But sometimes, her senses of smell and taste returned, not evenly but in rushes, like a breeze through an open window when the wind changed. They came with memories. They came with no warning. The soup did it to her this time. She’d put in the water and the cut-up chicken, skimmed off the fat, dumping spoon after spoon into the coffee can next to the sink. Still she could smell nothing. She added the quartered root vegetables, the salt, and the dill. Nothing. Then she looked over and saw Adam’s face, and Charlie’s face, and the different ways they looked like Eddie and like her parents, and it was as if someone had broken down a door. She smelled the simmering chicken, parsnips, and onions and saw her mother’s sickly face, the hollowed eyes and the skin stretched tight across the bone. Estelle saw her father’s hand raising the spoon to her mother’s lips. And then Estelle felt weak all over as the floor rushed up to meet her.

—–

A Wicked Good Cause

164414_10151540378282269_288214114_nMost of you might have seen video or print coverage of the devastation wreaked by Hurricane Sandy on the metro NY tri-state area last fall. Some of you have lived it. Some of you are still living it, long after the reporters packed up and went home. Heck, some of us up in the Hudson Valley are still recovering from Hurricane Irene, which literally wiped two small towns off the map in August 2011.

Yes, lives were destroyed. Businesses. Homes. Schools.

Libraries.

Who really thinks about the libraries? They’re just…self-perpetuating, right?

Turns out that raging floodwater, mud, and books don’t mix so well. Imagine how multiple branches of a large metropolitan library system would fare.

Last November, author K.S. Brooks, now stationed in an undisclosed part of the Pacific Northwest and who once lived in these parts, had an idea. She founded Indie Authors for Hurricane Sandy Libraries.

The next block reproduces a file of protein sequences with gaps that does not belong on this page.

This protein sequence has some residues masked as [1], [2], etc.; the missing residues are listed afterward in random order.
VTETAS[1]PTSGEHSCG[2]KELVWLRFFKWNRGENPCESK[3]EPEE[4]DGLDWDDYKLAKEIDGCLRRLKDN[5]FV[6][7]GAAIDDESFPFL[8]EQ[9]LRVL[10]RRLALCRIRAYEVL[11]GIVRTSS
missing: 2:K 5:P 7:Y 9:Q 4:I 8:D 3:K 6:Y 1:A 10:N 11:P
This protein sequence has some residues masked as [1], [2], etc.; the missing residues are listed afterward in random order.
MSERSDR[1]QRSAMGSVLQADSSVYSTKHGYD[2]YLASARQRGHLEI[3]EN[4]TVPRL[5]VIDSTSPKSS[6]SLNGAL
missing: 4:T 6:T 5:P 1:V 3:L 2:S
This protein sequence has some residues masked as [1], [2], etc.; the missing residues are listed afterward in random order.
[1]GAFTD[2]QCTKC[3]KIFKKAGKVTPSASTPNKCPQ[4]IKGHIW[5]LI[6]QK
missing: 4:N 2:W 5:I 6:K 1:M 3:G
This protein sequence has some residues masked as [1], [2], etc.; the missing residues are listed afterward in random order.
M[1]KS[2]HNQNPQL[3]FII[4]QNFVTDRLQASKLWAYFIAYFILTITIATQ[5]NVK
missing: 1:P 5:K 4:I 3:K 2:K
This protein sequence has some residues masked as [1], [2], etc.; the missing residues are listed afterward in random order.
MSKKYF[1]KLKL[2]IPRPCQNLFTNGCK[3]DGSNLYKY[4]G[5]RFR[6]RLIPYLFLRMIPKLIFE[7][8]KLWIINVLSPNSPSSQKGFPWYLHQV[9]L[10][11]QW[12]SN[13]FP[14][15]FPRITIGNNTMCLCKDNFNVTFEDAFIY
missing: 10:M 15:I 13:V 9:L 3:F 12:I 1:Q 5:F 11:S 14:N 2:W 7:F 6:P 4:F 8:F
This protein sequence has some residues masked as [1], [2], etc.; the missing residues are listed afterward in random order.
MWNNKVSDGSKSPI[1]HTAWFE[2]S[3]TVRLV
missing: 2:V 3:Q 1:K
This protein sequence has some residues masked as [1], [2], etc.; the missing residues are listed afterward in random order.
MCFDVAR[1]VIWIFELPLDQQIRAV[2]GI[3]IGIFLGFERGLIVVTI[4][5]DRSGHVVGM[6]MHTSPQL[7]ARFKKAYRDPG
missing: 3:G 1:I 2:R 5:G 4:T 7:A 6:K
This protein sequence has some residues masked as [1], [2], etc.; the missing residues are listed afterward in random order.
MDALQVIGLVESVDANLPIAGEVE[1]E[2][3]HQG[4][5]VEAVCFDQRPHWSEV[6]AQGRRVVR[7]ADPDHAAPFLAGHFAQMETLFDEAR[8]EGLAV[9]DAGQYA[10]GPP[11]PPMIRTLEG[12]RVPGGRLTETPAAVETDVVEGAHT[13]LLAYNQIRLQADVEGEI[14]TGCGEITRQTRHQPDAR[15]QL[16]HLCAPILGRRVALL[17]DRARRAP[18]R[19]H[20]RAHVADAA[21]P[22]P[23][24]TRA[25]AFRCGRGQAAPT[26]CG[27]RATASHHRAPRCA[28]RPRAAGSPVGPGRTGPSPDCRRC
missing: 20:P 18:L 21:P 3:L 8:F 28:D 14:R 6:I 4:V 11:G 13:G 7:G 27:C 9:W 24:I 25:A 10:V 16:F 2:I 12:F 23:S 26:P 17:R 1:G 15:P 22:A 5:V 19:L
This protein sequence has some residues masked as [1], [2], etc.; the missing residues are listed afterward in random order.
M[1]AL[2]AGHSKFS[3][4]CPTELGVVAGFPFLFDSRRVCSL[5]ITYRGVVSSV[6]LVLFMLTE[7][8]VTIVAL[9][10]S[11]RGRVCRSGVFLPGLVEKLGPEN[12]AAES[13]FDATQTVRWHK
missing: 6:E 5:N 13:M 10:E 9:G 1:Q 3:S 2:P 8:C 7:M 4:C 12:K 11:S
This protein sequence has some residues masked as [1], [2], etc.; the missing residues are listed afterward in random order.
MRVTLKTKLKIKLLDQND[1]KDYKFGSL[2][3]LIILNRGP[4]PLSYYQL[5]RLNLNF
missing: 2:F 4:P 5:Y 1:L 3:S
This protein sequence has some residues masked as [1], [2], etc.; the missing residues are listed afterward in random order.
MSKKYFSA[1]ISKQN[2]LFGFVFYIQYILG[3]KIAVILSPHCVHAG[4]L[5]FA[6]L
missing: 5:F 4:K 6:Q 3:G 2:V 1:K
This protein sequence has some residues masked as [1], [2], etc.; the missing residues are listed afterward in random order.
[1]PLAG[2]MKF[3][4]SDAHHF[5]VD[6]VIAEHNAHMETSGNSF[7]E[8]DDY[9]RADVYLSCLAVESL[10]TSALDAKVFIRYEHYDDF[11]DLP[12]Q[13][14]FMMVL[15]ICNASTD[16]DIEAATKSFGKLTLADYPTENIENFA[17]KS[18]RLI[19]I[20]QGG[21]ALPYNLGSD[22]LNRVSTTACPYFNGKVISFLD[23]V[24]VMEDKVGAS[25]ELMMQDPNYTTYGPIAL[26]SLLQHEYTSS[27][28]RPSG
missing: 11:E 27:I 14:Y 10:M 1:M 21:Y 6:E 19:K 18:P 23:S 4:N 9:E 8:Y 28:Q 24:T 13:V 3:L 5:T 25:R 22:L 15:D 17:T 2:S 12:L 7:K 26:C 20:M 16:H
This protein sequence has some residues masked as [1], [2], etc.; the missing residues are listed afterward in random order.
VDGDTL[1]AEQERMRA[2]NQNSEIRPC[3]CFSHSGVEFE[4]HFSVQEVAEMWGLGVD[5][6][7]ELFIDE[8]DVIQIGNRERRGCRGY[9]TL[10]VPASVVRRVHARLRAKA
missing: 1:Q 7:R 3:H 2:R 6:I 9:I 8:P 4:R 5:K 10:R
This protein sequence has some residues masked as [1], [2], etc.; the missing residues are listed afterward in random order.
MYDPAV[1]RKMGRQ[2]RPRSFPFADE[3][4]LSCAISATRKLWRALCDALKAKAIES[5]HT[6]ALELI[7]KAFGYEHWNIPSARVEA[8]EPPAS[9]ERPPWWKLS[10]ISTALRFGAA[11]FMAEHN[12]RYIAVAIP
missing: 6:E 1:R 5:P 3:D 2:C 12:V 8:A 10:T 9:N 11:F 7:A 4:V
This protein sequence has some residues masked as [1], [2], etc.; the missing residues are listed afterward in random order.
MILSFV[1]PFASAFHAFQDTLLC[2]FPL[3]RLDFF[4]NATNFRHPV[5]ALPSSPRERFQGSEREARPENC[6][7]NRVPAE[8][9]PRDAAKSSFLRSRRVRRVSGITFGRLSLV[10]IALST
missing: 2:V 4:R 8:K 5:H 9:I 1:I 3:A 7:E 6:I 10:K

“This is a great opportunity to connect libraries in need to authors willing to donate books. We work closely with the library systems to make certain they receive the genres they need,” says group founder K. S. Brooks.

Along with almost a hundred other vetted authors from all over the world, I was happy to be able to donate copies of Drawing Breath and Don’t Tell Anyone to the cause of rebuilding the libraries’ inventory.

Learn more about Indie Authors for Hurricane Sandy.

It’s Boomer Lit Friday!

Don't-Tell-Anyone_cover1Happy Friday! Once again, it’s Boomer Lit Friday. Every Friday, a bunch of us who like such things post snippets from our “Baby Boomer Books,” and the lovely Shelley Lieber has graciously offered up her blog where you can see what other authors are up to. Here’s a teensy bit of Don’t Tell Anyone. Please hop over to the Boomer Lit Friday blog and read and comment on the other participants. Enjoy, and I hope you have a lovely weekend.

——

 

“You’ll do it,” Estelle said.

“Me?” A fist tightened around Liza’s stomach. “Oh, no. I’m not—”

“Adam and Charlie won’t. They’re too softhearted. Good boys, but weak-willed, like their father. May he rest in peace. So you’ll have to do it.”

“What are you saying?” Liza glared at her. “That I’m cold-hearted enough to…kill a person? Is that what you’re saying?”

“Oy, no, of course not. I’m saying you’re practical. You’re a practical girl. At least that’s what Adam says about you. You’ll know how to do it.”

Liza threw up her hands. “So what do you want me to do? Push you out a window? In front of a bus? Hold a pillow over your head?”

Estelle appeared to consider her options. “The pillow would work. I saw Cary Grant do it in a movie. Or you could get me pills. People take pills. Marilyn Monroe took pills. Some people think it was the Kennedys, but I know it was pills.”

This Week: Is It Spring Yet?

Daytlna-500-Danica-Patrick-poleThe skies have been a little gloomy in my slice of the Hudson Valley, but if it’s time for Daytona and the Oscars, spring can’t be far behind. Although I’m not having as good a week as Danica Patrick, it’s still pretty sweet around here.

  • I don’t know if you caught this, but the lovely and effervescent Dames of Dialogue let me stop in for tea and a chat.